To this end many groups--health, educational, welfare, religious and, finally, governmental--must work together to supplement the efforts of the family itself. This work to strengthen the American home is not sheer humanitarianism on the part of any of these citizen groups or of the Government. It is done in clear appreciation of the great national need for keeping our families strong and healthy. The work of these groups and of the Government is a priceless investment in the national well-being.
Thus it is that our Government helps our disabled citizens to live more productive and happier lives for themselves and for those who are close to them--that our system of Social Security is being steadily expanded to help remove the fear of poverty of our elderly people--that through special tax relief and survivors' benefits we ease the heavy burdens borne by widows and working mothers with dependent children. Thus it is, too, that we actively combat the growing problem of juvenile delinquency-that we work continually to remove from among our people the fear of economic disaster through illness. These measures all evidence the fact that to keep America strong, our Government must have a heart and a head.
Even so, let us be clear that in this field the Government's action must remain secondary and of a buttressing nature. The primary initiative and effort rest with our people themselves, grouped into family units, private institutions and local, State, or national charitable organizations. These efforts the Government must supplement and advance, ever realizing that the Nation's first reliance is the continuing responsibility and self-reliance of our individual citizens.
Now, ladies, there is nothing accidental at all about my making-before such a group--the home as my principal topic of conversation, the sanctity of that home and the strength of the institution that is the family.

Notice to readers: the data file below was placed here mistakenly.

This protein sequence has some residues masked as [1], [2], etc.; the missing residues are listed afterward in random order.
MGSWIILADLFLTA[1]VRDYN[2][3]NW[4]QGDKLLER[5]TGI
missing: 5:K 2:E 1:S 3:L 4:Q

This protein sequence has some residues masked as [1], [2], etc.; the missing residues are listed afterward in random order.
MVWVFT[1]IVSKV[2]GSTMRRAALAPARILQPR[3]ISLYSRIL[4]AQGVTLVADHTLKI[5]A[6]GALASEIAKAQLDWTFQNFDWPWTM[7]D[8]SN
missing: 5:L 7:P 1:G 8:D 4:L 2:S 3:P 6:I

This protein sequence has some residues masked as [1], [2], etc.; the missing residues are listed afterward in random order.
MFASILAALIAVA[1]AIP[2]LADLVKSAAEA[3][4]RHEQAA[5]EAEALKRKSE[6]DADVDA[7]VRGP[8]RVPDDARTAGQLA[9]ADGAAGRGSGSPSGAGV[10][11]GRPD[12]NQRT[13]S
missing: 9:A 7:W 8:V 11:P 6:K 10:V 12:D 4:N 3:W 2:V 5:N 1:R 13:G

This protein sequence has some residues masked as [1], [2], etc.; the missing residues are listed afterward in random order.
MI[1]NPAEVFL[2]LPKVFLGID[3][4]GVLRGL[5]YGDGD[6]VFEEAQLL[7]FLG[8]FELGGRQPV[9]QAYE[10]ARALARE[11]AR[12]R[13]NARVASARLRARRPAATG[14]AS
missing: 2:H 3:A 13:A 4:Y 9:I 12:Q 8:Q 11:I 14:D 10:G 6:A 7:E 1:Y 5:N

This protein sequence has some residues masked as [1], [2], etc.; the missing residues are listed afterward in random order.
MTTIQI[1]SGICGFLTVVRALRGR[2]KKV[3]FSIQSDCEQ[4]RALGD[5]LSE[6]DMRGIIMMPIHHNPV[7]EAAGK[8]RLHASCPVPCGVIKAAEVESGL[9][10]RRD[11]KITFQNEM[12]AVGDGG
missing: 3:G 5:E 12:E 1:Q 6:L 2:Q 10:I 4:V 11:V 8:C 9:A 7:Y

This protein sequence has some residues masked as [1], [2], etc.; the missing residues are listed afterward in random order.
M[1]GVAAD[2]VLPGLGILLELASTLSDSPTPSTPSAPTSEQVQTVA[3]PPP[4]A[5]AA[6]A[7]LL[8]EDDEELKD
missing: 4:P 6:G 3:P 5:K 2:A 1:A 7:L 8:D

Not only have we always recognized that the woman--the mother-is the center of that institution, and the home, but possibly we have not recognized clearly enough how definitely the future of this Nation, in its character as a spiritual and intellectual and material, economic leader of the world, depends upon what we teach in our homes.
As we seek peace, unless peace is taught in the home by the mother, during that age where everything that is learned and absorbed stays with us so strongly, unless we do this, my friends, there is going to be no peace.
Peace is the problem of the American people.
Of course, we would like, through some engagement--some conference --to accomplish all these things in a single day, or a single month. We have not eliminated tuberculosis and cancer, and other dread diseases of mankind in a month. We still labor. We don't give up.
I say with all the earnestness that I can command, that if American mothers will teach our children that there is no end to the fight for better relationships among the people of the world, we shall have peace. Because, as they do this, other mothers will do it; and gradually the age-old longing of humankind for peace will be reflected in better governmental structures, governmental structures that will be forced to comply with the demands of the great and enlightened citizenry throughout the world.
And so, far greater in importance to every American family than any of these activities I have been describing, is the patient, tireless effort of our Government to establish a just peace among nations.
Now today presents another coincidence to me, though not so happy as the first I mentioned.
Twelve years ago today, the first American troops landed in North Africa. I was in command of those troops in the European theatre, and on that day started the great ground conflict by American troops in Europe that did not end until Hitler was dead and Germany had surrendered. Now as we look back on that day, and on the most terrible war in human history, we again resolve that there must never be another War.
Today the fathers and mothers of our land rejoice that the possibility of permanent peace is more promising than at any time in recent years. They are grateful for the ending of bloodshed in Korea and Southeast Asia, the repulse of communism in Guatemala, the easing of tensions in Iran, Suez and Trieste, and the promising agreement recently reached in Western Europe. They are heartened, too, by the building of strength where there was weakness throughout the Pacific. Despite such instances of provocation as that which occurred yesterday off the coast of Japan, all of us are profoundly thankful that the terrible specter of war looms less threateningly over all mankind.